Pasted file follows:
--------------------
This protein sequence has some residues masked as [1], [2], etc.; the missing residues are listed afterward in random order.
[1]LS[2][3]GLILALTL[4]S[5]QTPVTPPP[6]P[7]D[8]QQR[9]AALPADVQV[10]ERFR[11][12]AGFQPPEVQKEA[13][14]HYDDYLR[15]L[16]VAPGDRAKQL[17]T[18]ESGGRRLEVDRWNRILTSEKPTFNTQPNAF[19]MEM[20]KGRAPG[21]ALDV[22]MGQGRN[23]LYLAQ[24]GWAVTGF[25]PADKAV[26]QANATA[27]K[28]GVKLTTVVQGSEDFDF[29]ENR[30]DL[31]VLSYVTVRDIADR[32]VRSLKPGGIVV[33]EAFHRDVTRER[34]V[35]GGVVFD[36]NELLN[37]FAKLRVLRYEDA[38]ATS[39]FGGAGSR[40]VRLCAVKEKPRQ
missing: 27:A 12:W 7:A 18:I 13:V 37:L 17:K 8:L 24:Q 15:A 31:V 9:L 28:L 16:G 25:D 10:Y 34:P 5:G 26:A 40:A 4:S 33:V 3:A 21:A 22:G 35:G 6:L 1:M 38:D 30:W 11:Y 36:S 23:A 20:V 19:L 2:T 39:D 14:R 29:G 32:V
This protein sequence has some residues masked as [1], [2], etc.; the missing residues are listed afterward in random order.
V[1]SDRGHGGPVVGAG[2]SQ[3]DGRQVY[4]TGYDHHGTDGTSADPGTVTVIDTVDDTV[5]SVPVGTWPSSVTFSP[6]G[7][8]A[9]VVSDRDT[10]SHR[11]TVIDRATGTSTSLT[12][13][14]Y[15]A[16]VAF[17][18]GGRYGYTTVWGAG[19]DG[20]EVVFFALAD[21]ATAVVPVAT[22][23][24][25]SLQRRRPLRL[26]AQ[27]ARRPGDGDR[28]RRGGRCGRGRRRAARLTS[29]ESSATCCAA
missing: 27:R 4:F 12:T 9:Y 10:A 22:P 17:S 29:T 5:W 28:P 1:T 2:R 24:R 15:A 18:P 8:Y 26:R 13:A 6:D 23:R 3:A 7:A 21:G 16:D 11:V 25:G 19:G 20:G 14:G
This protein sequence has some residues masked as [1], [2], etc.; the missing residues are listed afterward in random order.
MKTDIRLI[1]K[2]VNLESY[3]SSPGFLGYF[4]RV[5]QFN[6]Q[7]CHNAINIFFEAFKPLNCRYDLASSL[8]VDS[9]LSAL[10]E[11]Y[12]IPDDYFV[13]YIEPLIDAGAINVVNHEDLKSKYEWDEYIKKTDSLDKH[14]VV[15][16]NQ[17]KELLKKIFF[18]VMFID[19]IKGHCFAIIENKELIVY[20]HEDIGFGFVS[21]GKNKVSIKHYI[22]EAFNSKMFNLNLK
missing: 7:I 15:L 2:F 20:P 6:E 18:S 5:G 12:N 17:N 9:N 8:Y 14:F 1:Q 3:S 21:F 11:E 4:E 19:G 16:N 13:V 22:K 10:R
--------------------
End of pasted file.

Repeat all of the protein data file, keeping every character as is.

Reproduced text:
This protein sequence has some residues masked as [1], [2], etc.; the missing residues are listed afterward in random order.
[1]LS[2][3]GLILALTL[4]S[5]QTPVTPPP[6]P[7]D[8]QQR[9]AALPADVQV[10]ERFR[11][12]AGFQPPEVQKEA[13][14]HYDDYLR[15]L[16]VAPGDRAKQL[17]T[18]ESGGRRLEVDRWNRILTSEKPTFNTQPNAF[19]MEM[20]KGRAPG[21]ALDV[22]MGQGRN[23]LYLAQ[24]GWAVTGF[25]PADKAV[26]QANATA[27]K[28]GVKLTTVVQGSEDFDF[29]ENR[30]DL[31]VLSYVTVRDIADR[32]VRSLKPGGIVV[33]EAFHRDVTRER[34]V[35]GGVVFD[36]NELLN[37]FAKLRVLRYEDA[38]ATS[39]FGGAGSR[40]VRLCAVKEKPRQ
missing: 27:A 12:W 7:A 18:I 13:V 37:L 17:K 8:L 24:Q 15:A 31:V 9:L 28:L 16:G 25:D 10:Y 34:P 5:G 26:A 40:A 4:S 33:V 3:A 21:A 22:G 35:G 6:L 1:M 38:D 30:W 11:Y 36:S 23:A 20:V 19:L 2:T 39:D 14:R 29:G 32:V
This protein sequence has some residues masked as [1], [2], etc.; the missing residues are listed afterward in random order.
V[1]SDRGHGGPVVGAG[2]SQ[3]DGRQVY[4]TGYDHHGTDGTSADPGTVTVIDTVDDTV[5]SVPVGTWPSSVTFSP[6]G[7][8]A[9]VVSDRDT[10]SHR[11]TVIDRATGTSTSLT[12][13][14]Y[15]A[16]VAF[17][18]GGRYGYTTVWGAG[19]DG[20]EVVFFALAD[21]ATAVVPVAT[22][23][24][25]SLQRRRPLRL[26]AQ[27]ARRPGDGDR[28]RRGGRCGRGRRRAARLTS[29]ESSATCCAA
missing: 27:R 4:F 12:T 9:Y 10:A 22:P 17:S 29:T 5:W 28:P 1:T 2:R 24:R 15:A 18:P 8:Y 26:R 13:A 6:D 23:R 3:A 7:A 21:G 16:D 11:V 25:G 19:G 20:G 14:G
This protein sequence has some residues masked as [1], [2], etc.; the missing residues are listed afterward in random order.
MKTDIRLI[1]K[2]VNLESY[3]SSPGFLGYF[4]RV[5]QFN[6]Q[7]CHNAINIFFEAFKPLNCRYDLASSL[8]VDS[9]LSAL[10]E[11]Y[12]IPDDYFV[13]YIEPLIDAGAINVVNHEDLKSKYEWDEYIKKTDSLDKH[14]VV[15][16]NQ[17]KELLKKIFF[18]VMFID[19]IKGHCFAIIENKELIVY[20]HEDIGFGFVS[21]GKNKVSIKHYI[22]EAFNSKMFNLNLK
missing: 7:I 15:L 2:F 20:P 6:E 18:S 5:G 12:N 17:N 9:N 8:Y 14:F 1:Q 3:S 21:F 11:E 4:E 19:G 16:N 13:V 22:K 10:R